As I grew older, I continued to struggle with these ideas of modesty. How were we supposed to know where to draw the line? And why? Some principles about modesty made sense and were easy to understand. For example, dressing with the purpose of seduction is clearly wrong.

But other reasons for dressing conservatively didn’t make sense. For example, I was told that I needed to cover up so that people wouldn’t assume the wrong things about my reputation, because my body belonged to my future husband, or so that the men around me wouldn’t be tempted to sin.

But that’s where the problem begins—when a woman is held responsible for the thoughts and actions of the men around her. In many societies, when a woman is sexually assaulted, she is told it is her fault because of how she dressed. I cannot disagree more. In fact, studies have shown that most people are sexually assaulted by someone they know, and that clothing is almost never a factor. Teaching young women that they need to cover up so the men around them will not sin contributes to a culture that normalizes and diminishes the significance of sexual assault and blames the victims.

Some ideas about modesty also suggest that the way a woman dresses can indicate how promiscuous she might be. This kind of thinking is dangerous, because it can encourage judgment and condemnation over mercy and grace.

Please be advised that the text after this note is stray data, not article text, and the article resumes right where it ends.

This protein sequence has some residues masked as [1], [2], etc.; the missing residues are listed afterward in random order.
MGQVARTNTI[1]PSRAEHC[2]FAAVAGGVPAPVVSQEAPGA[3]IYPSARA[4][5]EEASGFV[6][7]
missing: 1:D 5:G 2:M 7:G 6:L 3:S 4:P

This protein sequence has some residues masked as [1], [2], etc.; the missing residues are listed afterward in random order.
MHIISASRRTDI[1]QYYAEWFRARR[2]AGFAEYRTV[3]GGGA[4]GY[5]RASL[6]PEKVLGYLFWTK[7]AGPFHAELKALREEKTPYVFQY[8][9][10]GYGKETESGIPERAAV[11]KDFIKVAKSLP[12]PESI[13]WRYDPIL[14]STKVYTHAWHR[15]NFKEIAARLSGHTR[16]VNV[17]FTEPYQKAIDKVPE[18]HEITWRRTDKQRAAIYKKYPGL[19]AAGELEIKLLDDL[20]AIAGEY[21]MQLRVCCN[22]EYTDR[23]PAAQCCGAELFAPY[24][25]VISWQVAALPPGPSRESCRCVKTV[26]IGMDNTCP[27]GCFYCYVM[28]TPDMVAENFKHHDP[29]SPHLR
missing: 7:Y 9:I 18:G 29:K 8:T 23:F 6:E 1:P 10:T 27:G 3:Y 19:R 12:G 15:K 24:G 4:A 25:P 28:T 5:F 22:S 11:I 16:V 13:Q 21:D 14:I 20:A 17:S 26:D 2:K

So, is modesty important then? Though I’ve struggled with some of the principles and ideas that I’ve heard about modesty, I believe that modesty is important—but not because of what I’ve been told. Rather, it’s important because God calls us to be good stewards of the things He has given us, including our bodies.

I act and dress in the knowledge that my body is a temple to the Lord and a gift from Him. I choose to honor God and myself by dressing in a way that is appropriate, but also in a way that makes me feel confident in the skin God has made for me. This means I wear clothing that I feel confident and beautiful in, and yet keep certain parts of my body covered up. As the steward of my body, I have chosen to save those parts of myself for my future husband. I do this not because my body belongs to him, but because I want to be a responsible and wise steward of my body.

Proverbs 31:30 states, “Charm is deceptive, and beauty is fleeting; but a woman who fears the Lord is to be praised.” While this verse is not saying that wearing cute clothes and looking good on the outside is wrong, our main concern must be with inner beauty. Proverbs 31:10-31 describes the “wife of noble character” as a woman who is compassionate to the poor, trustworthy, wise, kind, and provides for her family.

When it comes to being a Christian woman, the way I dress is important, but it is only one aspect of living the life of a Christian. Being a Christian—man or woman—is about so much more than clothing. It’s about living each day as passionate, creative, intelligent, merciful, and generous image-bearers of God that we are created to be.